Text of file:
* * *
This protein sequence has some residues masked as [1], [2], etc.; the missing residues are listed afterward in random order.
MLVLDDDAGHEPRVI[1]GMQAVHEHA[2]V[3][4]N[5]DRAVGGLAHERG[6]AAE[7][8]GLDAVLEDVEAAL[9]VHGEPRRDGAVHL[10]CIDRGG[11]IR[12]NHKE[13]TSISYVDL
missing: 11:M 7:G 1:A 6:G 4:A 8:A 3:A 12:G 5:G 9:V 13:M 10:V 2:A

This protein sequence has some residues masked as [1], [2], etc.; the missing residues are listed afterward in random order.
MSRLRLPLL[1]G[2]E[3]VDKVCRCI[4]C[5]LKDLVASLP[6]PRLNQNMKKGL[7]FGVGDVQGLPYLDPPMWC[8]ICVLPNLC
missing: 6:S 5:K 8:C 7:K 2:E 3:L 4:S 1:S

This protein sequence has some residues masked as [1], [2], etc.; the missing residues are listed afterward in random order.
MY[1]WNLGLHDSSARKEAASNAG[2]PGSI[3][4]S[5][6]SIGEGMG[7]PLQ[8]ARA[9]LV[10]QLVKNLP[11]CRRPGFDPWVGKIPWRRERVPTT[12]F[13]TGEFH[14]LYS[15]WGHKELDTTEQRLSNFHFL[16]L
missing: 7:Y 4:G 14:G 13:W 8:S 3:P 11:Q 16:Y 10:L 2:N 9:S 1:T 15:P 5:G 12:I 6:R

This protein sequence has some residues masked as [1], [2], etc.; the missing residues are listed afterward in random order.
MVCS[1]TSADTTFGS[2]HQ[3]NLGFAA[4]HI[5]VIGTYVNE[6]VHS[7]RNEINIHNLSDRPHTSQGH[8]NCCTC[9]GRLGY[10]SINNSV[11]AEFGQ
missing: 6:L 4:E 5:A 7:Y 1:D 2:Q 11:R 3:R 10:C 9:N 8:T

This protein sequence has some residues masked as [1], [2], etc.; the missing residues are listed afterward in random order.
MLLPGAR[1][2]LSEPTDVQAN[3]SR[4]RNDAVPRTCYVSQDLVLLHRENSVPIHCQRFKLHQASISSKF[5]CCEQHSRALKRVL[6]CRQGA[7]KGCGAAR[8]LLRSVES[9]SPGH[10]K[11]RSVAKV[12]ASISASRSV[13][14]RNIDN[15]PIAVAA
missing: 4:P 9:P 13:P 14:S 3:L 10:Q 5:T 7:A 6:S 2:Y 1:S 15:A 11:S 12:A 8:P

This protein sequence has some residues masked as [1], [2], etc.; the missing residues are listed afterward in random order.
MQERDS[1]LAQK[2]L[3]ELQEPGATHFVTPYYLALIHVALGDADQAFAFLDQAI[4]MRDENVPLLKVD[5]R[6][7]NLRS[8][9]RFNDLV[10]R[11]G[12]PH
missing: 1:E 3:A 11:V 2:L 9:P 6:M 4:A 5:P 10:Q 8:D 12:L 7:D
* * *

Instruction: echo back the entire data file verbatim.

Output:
This protein sequence has some residues masked as [1], [2], etc.; the missing residues are listed afterward in random order.
MLVLDDDAGHEPRVI[1]GMQAVHEHA[2]V[3][4]N[5]DRAVGGLAHERG[6]AAE[7][8]GLDAVLEDVEAAL[9]VHGEPRRDGAVHL[10]CIDRGG[11]IR[12]NHKE[13]TSISYVDL
missing: 11:M 7:G 1:A 6:G 4:A 8:A 3:A 12:G 5:G 9:V 13:M 10:V 2:A

This protein sequence has some residues masked as [1], [2], etc.; the missing residues are listed afterward in random order.
MSRLRLPLL[1]G[2]E[3]VDKVCRCI[4]C[5]LKDLVASLP[6]PRLNQNMKKGL[7]FGVGDVQGLPYLDPPMWC[8]ICVLPNLC
missing: 6:S 5:K 8:C 7:K 2:E 3:L 4:S 1:S

This protein sequence has some residues masked as [1], [2], etc.; the missing residues are listed afterward in random order.
MY[1]WNLGLHDSSARKEAASNAG[2]PGSI[3][4]S[5][6]SIGEGMG[7]PLQ[8]ARA[9]LV[10]QLVKNLP[11]CRRPGFDPWVGKIPWRRERVPTT[12]F[13]TGEFH[14]LYS[15]WGHKELDTTEQRLSNFHFL[16]L
missing: 7:Y 4:G 14:G 13:W 8:S 3:P 11:Q 16:Y 10:L 2:N 9:S 1:T 15:P 5:G 12:I 6:R

This protein sequence has some residues masked as [1], [2], etc.; the missing residues are listed afterward in random order.
MVCS[1]TSADTTFGS[2]HQ[3]NLGFAA[4]HI[5]VIGTYVNE[6]VHS[7]RNEINIHNLSDRPHTSQGH[8]NCCTC[9]GRLGY[10]SINNSV[11]AEFGQ
missing: 6:L 4:E 5:A 7:Y 1:D 2:Q 11:R 3:R 10:C 9:N 8:T

This protein sequence has some residues masked as [1], [2], etc.; the missing residues are listed afterward in random order.
MLLPGAR[1][2]LSEPTDVQAN[3]SR[4]RNDAVPRTCYVSQDLVLLHRENSVPIHCQRFKLHQASISSKF[5]CCEQHSRALKRVL[6]CRQGA[7]KGCGAAR[8]LLRSVES[9]SPGH[10]K[11]RSVAKV[12]ASISASRSV[13][14]RNIDN[15]PIAVAA
missing: 4:P 9:P 13:P 14:S 3:L 10:Q 5:T 7:A 6:S 2:Y 1:S 15:A 11:S 12:A 8:P

This protein sequence has some residues masked as [1], [2], etc.; the missing residues are listed afterward in random order.
MQERDS[1]LAQK[2]L[3]ELQEPGATHFVTPYYLALIHVALGDADQAFAFLDQAI[4]MRDENVPLLKVD[5]R[6][7]NLRS[8][9]RFNDLV[10]R[11]G[12]PH
missing: 1:E 3:A 11:V 2:L 9:P 6:M 4:A 5:P 10:Q 8:D 12:L 7:D